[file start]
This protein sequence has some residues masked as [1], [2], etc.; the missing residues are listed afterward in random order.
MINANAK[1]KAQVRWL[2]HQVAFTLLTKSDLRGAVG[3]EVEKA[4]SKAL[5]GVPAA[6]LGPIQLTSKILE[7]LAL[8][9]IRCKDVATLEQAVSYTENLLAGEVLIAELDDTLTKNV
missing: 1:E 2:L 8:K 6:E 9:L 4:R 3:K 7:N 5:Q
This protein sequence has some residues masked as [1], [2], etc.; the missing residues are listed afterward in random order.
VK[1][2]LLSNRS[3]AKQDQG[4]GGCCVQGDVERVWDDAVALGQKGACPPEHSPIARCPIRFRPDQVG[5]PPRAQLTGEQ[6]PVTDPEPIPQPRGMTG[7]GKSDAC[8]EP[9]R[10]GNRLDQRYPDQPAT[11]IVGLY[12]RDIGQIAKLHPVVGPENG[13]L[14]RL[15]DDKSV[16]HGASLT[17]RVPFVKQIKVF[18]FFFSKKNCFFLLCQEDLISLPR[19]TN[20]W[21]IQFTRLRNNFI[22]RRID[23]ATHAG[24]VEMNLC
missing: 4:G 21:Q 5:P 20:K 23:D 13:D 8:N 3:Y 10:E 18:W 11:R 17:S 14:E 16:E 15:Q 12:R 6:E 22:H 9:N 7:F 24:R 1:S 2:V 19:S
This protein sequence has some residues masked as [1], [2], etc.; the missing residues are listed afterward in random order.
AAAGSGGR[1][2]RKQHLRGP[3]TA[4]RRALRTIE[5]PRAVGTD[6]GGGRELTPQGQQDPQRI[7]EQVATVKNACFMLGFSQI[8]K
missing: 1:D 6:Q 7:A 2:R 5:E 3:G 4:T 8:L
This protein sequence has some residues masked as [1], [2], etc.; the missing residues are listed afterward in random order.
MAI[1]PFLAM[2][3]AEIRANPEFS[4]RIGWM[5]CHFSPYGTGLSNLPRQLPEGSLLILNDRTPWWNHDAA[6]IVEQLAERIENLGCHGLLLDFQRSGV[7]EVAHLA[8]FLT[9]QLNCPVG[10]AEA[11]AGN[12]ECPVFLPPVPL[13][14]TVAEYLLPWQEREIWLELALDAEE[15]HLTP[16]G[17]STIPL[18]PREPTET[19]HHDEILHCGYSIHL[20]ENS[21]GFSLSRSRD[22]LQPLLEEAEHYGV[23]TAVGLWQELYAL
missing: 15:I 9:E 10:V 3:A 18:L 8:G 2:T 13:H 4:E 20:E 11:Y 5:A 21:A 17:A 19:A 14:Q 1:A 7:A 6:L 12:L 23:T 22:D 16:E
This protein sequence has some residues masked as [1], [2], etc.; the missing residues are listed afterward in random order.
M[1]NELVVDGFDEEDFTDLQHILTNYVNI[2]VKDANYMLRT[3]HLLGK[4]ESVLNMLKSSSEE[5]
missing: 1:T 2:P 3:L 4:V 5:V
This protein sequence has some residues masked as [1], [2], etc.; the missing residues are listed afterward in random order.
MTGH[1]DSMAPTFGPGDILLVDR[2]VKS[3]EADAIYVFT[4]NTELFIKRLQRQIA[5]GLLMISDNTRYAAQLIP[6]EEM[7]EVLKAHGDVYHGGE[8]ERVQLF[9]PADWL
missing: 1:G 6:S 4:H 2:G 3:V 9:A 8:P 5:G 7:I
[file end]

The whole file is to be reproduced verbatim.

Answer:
This protein sequence has some residues masked as [1], [2], etc.; the missing residues are listed afterward in random order.
MINANAK[1]KAQVRWL[2]HQVAFTLLTKSDLRGAVG[3]EVEKA[4]SKAL[5]GVPAA[6]LGPIQLTSKILE[7]LAL[8][9]IRCKDVATLEQAVSYTENLLAGEVLIAELDDTLTKNV
missing: 1:E 2:L 8:K 6:E 9:L 4:R 3:K 7:N 5:Q
This protein sequence has some residues masked as [1], [2], etc.; the missing residues are listed afterward in random order.
VK[1][2]LLSNRS[3]AKQDQG[4]GGCCVQGDVERVWDDAVALGQKGACPPEHSPIARCPIRFRPDQVG[5]PPRAQLTGEQ[6]PVTDPEPIPQPRGMTG[7]GKSDAC[8]EP[9]R[10]GNRLDQRYPDQPAT[11]IVGLY[12]RDIGQIAKLHPVVGPENG[13]L[14]RL[15]DDKSV[16]HGASLT[17]RVPFVKQIKVF[18]FFFSKKNCFFLLCQEDLISLPR[19]TN[20]W[21]IQFTRLRNNFI[22]RRID[23]ATHAG[24]VEMNLC
missing: 4:G 21:Q 5:P 20:K 23:D 13:D 8:N 3:Y 10:E 18:W 11:R 17:S 14:E 16:E 15:Q 12:R 6:E 22:H 9:N 7:F 24:R 1:S 2:V 19:S
This protein sequence has some residues masked as [1], [2], etc.; the missing residues are listed afterward in random order.
AAAGSGGR[1][2]RKQHLRGP[3]TA[4]RRALRTIE[5]PRAVGTD[6]GGGRELTPQGQQDPQRI[7]EQVATVKNACFMLGFSQI[8]K
missing: 1:D 6:Q 7:A 2:R 5:E 3:G 4:T 8:L
This protein sequence has some residues masked as [1], [2], etc.; the missing residues are listed afterward in random order.
MAI[1]PFLAM[2][3]AEIRANPEFS[4]RIGWM[5]CHFSPYGTGLSNLPRQLPEGSLLILNDRTPWWNHDAA[6]IVEQLAERIENLGCHGLLLDFQRSGV[7]EVAHLA[8]FLT[9]QLNCPVG[10]AEA[11]AGN[12]ECPVFLPPVPL[13][14]TVAEYLLPWQEREIWLELALDAEE[15]HLTP[16]G[17]STIPL[18]PREPTET[19]HHDEILHCGYSIHL[20]ENS[21]GFSLSRSRD[22]LQPLLEEAEHYGV[23]TAVGLWQELYAL
missing: 15:I 9:E 10:V 3:A 18:L 8:G 2:T 13:H 4:E 20:E 11:Y 5:A 21:A 17:A 19:A 14:Q 1:A 7:A 6:L 12:L 23:T 22:D 16:E
This protein sequence has some residues masked as [1], [2], etc.; the missing residues are listed afterward in random order.
M[1]NELVVDGFDEEDFTDLQHILTNYVNI[2]VKDANYMLRT[3]HLLGK[4]ESVLNMLKSSSEE[5]
missing: 1:T 2:P 3:L 4:V 5:V
This protein sequence has some residues masked as [1], [2], etc.; the missing residues are listed afterward in random order.
MTGH[1]DSMAPTFGPGDILLVDR[2]VKS[3]EADAIYVFT[4]NTELFIKRLQRQIA[5]GLLMISDNTRYAAQLIP[6]EEM[7]EVLKAHGDVYHGGE[8]ERVQLF[9]PADWL
missing: 1:G 6:S 4:H 2:G 3:V 9:A 8:P 5:G 7:I